US Invites Netanyahu to Congress as Biden Calls on Hamas to Accept Israel’s Peace Proposal

President Biden urged Hamas to accept the peace offer from Israel, however doubts have arisen around the specifics and origin of the proposed deal. 

“The Israeli government is united in the desire to return our hostages as soon as possible and is working to achieve this goal,” a statement from Israeli Prime Minister ’s office read. 

“Therefore, the Prime Minister authorized the negotiating team to present an outline for achieving this goal, while insisting that the war will not end until all of its goals are achieved, including the return of all our hostages and the ,” the statement continued. 

“The exact outline proposed by Israel, including the conditional transition between the stages, allows Israel to maintain these principles,” the statement concluded. 

Shortly after Biden’s announcement, Congress extended an invitation to Netanyahu to address a joint meeting of the House of Representatives and the Senate, citing the “existential challenges” the two nations face, including increased . 

“To build on our enduring relationship and to highlight America’s solidarity with Israel, we invite you to share the Israeli government’s vision for defending democracy, combating terror and establishing a just and lasting peace in the region,” the letter declared. 

Biden spoke about the Israel-Gaza war from the White House on Friday, highlighting the need for an end to the conflict and the establishment of peace.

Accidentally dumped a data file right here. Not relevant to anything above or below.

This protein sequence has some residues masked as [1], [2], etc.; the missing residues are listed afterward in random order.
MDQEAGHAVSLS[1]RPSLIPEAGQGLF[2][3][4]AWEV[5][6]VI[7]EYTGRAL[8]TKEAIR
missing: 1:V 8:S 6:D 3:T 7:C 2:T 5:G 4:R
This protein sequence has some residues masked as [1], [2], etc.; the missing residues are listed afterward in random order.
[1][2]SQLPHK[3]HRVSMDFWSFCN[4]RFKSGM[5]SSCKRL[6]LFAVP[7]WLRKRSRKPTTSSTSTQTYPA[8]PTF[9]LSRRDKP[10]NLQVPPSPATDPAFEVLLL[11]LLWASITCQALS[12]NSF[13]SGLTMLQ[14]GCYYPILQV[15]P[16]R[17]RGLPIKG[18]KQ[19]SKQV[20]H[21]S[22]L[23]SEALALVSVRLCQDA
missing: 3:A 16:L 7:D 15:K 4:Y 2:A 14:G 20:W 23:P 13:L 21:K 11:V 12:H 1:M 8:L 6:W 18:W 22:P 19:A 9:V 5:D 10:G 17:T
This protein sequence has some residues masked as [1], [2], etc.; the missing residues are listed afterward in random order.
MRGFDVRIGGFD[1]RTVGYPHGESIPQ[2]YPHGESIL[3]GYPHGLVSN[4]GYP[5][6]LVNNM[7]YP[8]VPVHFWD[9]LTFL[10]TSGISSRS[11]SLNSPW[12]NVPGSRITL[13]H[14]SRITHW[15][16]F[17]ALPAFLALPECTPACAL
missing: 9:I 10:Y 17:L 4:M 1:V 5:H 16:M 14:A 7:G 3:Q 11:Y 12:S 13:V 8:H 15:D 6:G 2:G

He outlined a three-tiered ceasefire plan proposed by Israel, which has been after extensive negotiations involving Israel, Qatar, Egypt and “other Middle Eastern countries.” 

Uncertainty arose regarding the alignment of the plans mentioned by Biden and Netanyahu, with some suggesting Netanyahu’s language hinted at two separate plans being discussed. However, a National Security Council (NSC) spokesperson confirmed that the plans were indeed one and the same. 

Biden described Israel’s proposal as “comprehensive” and a “roadmap to an enduring ceasefire and the release of all hostages”: Phase one would span six weeks and involve the withdrawal of Israeli forces from populated areas of Gaza, the release of several hostages – including Americans – in exchange for Palestinian prisoners and the return of deceased hostages’ remains to their families. 

Biden further stated that the deal would enable 600 trucks carrying humanitarian aid to enter Gaza “every single day,” providing essential assistance to those in need. Concurrently, negotiations would continue to facilitate the transition from Phase One to Phase Two, which would involve the release of all remaining living hostages, followed by a comprehensive reconstruction plan for Gaza in Phase Three. 

“I want to level with you today as to where we are and what might be possible, but I need your help: Everyone who wants peace now must raise their voices,” Biden said. “Let the leaders know they should take this deal, work to make it real, make it lasting, and forge a better future out of the tragic terror attack and war.”

“It’s time to begin this new stage, for the hostages to come home, for Israel to be secure, for the suffering to stop,” he added, emphasizing the critical juncture Hamas faces. 

Despite the optimism, skepticism persists, with concerns that the proposal may allow Hamas to avoid complete annihilation rather than bring an end to the conflict.  

“What the president outlined was a pathway for Hamas to survive, rebuild and one day be capable of launching another October 7, while allowing Hezbollah to remain an even greater threat on Israel’s northern border,” Richard Goldberg, a senior advisor at the Foundation for Defense of Democracies, told Digital.